- Inflation Targeting Revisited; Three Major Fed-Sponsored Bubbles; Who Benefits From Inflation?
- Reader Asks Me to Prove "Inflation Benefits the Wealthy" (At the Expense of Everyone Else)
Economic illiterates will tell you that deflation (for this example defined as falling prices) is a bad thing. They will tell you that when prices fall, people will delay purchases waiting for still more falling prices, and then consumers will not buy goods and employment will drop and a downward economic spiral will ensue.
That is the theory of people in ivory towers who read books and articles by economists who cannot find their ass with two hands and a road map.
If falling prices stopped people from buying goods, no computers, TVs, monitors, or electronic goods would have been purchased for years.
Just yesterday I bought a 27 inch high-end NEC monitor for $800. It was one of the top-rated monitors for digital photography display that I could find.
It beats hands down my Dell 24 inch monitor I bought a few years ago for $2400. Will monitors be better and cheaper next year. Of course. Did that make me wait? Not in the slightest.
Lower Prices Spur Sales
People hold on to things when replacement costs are high. Lower prices, not higher ones, spur sales. Sales spur employment!
Think about cars. If prices dropped 20% would that spur cars sales? I think so. If you could replace your aging car 20% cheaper and it had more features, would you do so?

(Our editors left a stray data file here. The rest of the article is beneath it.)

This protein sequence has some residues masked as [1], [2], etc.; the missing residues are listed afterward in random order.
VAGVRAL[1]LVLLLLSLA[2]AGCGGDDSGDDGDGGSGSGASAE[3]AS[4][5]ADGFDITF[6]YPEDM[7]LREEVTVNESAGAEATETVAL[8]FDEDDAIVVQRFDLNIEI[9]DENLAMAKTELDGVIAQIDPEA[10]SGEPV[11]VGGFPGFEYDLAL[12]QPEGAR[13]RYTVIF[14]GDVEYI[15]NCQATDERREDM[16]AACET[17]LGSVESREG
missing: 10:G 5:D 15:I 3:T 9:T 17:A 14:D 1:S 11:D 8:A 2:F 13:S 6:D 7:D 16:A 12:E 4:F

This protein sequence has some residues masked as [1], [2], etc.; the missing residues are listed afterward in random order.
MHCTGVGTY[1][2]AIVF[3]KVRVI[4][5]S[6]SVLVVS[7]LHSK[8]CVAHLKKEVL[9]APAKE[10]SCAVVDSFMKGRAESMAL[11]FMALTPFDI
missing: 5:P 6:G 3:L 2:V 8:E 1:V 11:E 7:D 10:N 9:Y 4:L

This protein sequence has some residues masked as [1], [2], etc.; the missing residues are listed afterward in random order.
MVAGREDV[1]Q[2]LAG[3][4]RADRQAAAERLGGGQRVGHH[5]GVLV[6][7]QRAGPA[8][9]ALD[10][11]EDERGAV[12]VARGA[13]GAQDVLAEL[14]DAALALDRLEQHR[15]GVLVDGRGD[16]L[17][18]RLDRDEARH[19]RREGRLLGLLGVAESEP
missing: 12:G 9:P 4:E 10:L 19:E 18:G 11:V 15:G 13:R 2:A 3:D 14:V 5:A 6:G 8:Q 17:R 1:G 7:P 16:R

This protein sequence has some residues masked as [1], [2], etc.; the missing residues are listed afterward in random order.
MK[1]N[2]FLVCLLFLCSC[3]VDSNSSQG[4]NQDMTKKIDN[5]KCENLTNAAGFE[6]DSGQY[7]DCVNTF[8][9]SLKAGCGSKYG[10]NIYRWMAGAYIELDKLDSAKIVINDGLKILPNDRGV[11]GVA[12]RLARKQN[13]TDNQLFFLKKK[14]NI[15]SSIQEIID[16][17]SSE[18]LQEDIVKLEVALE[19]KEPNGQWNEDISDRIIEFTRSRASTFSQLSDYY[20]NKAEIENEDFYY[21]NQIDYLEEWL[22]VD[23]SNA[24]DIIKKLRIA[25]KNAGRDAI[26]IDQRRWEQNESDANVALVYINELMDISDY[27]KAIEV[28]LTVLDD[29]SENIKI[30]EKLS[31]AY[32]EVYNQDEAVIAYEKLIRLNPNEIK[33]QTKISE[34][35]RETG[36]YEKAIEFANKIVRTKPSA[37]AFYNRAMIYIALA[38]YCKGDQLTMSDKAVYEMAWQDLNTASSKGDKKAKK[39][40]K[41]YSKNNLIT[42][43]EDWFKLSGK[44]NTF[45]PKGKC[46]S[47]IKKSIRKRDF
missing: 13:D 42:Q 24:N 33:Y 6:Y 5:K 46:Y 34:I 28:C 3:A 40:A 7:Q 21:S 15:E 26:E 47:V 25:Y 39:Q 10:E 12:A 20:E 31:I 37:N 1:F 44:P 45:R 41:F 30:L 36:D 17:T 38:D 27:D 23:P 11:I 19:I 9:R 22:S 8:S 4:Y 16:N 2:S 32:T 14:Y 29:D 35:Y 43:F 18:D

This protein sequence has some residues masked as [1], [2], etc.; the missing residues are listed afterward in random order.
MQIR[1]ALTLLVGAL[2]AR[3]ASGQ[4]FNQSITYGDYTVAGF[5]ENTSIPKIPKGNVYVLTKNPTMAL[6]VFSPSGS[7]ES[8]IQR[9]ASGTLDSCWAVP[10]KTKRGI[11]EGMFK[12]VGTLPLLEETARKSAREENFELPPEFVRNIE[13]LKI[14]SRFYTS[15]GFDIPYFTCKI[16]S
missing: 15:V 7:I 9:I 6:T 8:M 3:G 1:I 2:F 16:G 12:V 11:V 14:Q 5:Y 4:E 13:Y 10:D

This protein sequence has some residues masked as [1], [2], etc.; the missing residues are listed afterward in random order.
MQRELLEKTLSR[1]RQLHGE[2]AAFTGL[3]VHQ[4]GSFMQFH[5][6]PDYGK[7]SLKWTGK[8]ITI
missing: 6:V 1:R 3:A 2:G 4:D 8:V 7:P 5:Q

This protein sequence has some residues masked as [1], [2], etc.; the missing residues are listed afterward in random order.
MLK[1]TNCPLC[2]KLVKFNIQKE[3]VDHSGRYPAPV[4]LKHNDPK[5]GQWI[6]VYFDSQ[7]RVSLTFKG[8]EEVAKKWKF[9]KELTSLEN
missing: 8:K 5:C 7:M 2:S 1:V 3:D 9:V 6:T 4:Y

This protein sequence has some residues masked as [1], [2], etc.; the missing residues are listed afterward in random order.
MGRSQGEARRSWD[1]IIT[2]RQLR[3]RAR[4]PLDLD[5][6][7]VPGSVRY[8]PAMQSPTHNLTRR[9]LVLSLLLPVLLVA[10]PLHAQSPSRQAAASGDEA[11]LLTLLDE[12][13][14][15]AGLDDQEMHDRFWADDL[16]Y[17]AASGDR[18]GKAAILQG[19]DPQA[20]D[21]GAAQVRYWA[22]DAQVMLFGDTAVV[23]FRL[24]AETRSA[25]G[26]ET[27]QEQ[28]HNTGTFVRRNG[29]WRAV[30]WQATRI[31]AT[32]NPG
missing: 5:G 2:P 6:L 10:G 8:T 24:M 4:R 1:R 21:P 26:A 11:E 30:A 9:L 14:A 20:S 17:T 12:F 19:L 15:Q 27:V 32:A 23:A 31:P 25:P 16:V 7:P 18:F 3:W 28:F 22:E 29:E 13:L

What if they rose 20%? My guess is that, all thing being equal, car sales would plunge
All Things Never Equal
Not to fear, socialist fools don't want all things to be equal. They want prices and wages to go up. Well, history shows, and Klein even has charts to prove it, that wages have not risen with prices.
To compensate for the fact that wages have not kept up with inflation, socialists and monetarists want higher minimum wages. They also want inflation targets and they expect businesses to pay more in wages than prices go up!
How do businesses respond? They outsource or replace humans with software and hardware robots that do not complain about minimum wages.
In short, Klein proposes exactly more of the same policies that caused the massive rise in income inequality in the first place. His solution is more government controls, more Fed controls, and more command-economy nonsense similar to what sunk the Soviet Union.
The Real Problem
The problem is not falling prices, but rather the inability to pay back debt as prices fall. The irony is inflation encourages more and more debt, with bubbles of increasing magnitude over time. And each time the bubbles burst, complete fools shout for more of the same policies that caused the bubbles.
I propose getting rid of economic jackasses at the Fed and in Government. I propose falling prices are a good thing. Who doesn't want falling prices (except of course in asset prices). And who owns the bulk of the assets? Here's a hint: It's not those who Klein thinks will be helped by more inflation.
Unfortunately, Klein is more likely to get his way than I am my way. As a direct result, expect more bitching from Klein and others in his camp about rising income inequality. Also expect more inane inflation proposals that will destroy still more jobs and the middle class.